STP921: Laboratory Simulation of Fish Passage Through a Heated-Water Discharge

    Neitzel, DA
    Senior research scientist, research scientist, section manager, and technical specialist, Pacific Northwest Laboratory, Richland, WA

    Poston, TM
    Senior research scientist, research scientist, section manager, and technical specialist, Pacific Northwest Laboratory, Richland, WA

    Page, TL
    Senior research scientist, research scientist, section manager, and technical specialist, Pacific Northwest Laboratory, Richland, WA

    Abernethy, CS
    Senior research scientist, research scientist, section manager, and technical specialist, Pacific Northwest Laboratory, Richland, WA

    Pages: 13    Published: Jan 1986


    Abstract

    The Pacific Northwest Laboratory conducted laboratory simulations of fish passage through a heated-water discharge to assess the potential for direct and indirect mortalities to Columbia River fish. Laboratory simulations provided better data for assessment than was available in the published literature and was more specific to the assessment criteria than was possible with data collected from in-plume exposures of fish or field monitoring of fish populations near the outfall.

    Laboratory simulation of fish passage was conducted with chinook salmon (Oncorhynchus tshawytscha), coho salmon (O. kisutch), steelhead (Salmo gairdneri), and northern squawfish (Pytchocheilus oregonensis). Simulations were conducted in aquaria plumbed to receive and discharge heated water that simulated the thermal conditions a fish would encounter swimming downstream through the plume. The rate of exchange for the water and the initial temperature were varied to simulate conditions through different portions of the plume and for different river flows. Fish that survived passage through the plume were subjected to predators or to an infectious disease organism to test for the possibility of indirect mortality from thermal stress.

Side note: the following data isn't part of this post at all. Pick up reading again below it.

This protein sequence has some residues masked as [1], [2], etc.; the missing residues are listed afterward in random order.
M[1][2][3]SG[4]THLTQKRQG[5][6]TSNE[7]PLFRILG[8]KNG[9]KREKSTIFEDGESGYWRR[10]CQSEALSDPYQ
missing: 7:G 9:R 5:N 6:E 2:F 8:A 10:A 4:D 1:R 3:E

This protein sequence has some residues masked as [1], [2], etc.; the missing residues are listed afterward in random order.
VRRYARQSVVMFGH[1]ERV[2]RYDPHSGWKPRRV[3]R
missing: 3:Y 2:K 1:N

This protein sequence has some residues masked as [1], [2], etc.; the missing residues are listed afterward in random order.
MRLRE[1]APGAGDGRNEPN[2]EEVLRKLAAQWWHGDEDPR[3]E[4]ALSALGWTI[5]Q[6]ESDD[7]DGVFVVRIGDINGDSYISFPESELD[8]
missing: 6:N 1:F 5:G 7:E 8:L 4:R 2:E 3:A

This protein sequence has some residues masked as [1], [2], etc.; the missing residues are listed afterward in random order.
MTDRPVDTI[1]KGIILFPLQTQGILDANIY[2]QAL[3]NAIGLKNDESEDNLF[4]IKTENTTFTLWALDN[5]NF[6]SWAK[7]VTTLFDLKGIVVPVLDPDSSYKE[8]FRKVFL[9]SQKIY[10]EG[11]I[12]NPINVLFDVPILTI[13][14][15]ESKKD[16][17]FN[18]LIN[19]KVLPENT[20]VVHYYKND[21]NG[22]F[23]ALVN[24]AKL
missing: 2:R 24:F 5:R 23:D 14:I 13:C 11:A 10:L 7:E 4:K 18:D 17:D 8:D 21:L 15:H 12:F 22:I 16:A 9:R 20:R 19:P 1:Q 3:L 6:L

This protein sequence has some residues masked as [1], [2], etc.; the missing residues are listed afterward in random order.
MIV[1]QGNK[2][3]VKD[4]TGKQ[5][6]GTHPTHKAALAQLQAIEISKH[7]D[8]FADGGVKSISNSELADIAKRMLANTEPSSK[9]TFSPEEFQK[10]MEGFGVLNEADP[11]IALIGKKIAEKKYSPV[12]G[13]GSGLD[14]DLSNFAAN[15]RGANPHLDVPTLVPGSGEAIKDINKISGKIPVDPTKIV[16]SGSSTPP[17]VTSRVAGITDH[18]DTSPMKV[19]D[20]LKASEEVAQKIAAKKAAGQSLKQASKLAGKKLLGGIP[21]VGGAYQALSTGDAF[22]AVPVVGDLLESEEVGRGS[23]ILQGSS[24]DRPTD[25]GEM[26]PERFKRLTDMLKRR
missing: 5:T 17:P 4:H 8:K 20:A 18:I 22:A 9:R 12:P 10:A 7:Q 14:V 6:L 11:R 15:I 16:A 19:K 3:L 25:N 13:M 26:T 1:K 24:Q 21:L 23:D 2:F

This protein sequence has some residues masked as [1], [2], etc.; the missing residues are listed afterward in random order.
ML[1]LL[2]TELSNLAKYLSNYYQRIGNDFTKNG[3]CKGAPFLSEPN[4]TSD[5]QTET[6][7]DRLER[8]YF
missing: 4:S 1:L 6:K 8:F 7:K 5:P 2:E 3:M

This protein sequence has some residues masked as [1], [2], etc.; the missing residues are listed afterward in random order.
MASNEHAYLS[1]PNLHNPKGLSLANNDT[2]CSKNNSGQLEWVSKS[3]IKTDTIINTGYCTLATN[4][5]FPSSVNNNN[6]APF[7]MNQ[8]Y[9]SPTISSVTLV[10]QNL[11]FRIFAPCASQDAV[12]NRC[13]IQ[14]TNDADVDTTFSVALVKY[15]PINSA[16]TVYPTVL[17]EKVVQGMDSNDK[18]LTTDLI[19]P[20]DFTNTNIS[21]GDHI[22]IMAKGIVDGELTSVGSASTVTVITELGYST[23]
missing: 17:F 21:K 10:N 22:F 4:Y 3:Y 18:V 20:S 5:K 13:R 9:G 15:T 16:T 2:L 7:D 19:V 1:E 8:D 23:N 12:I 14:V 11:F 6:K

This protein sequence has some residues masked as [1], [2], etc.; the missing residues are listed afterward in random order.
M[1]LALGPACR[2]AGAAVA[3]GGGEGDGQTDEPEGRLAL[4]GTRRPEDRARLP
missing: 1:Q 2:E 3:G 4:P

Fish were able to survive passage through a plume where the initial increase in water temperature was 16°C above ambient. The maximum ambient water temperature tested was 18.3°C, which is the maximum temperature expected near the discharge. The fish that survived the thermal stress were not susceptible to increased predation or disease.

    Keywords:

    thermal tolerance, fish, salmon, steelhead, northern squawfish, heated-water discharge, laboratory simulations, aquatic toxicology


    Paper ID: STP29020S

    Committee/Subcommittee: E47.10

    DOI: 10.1520/STP29020S


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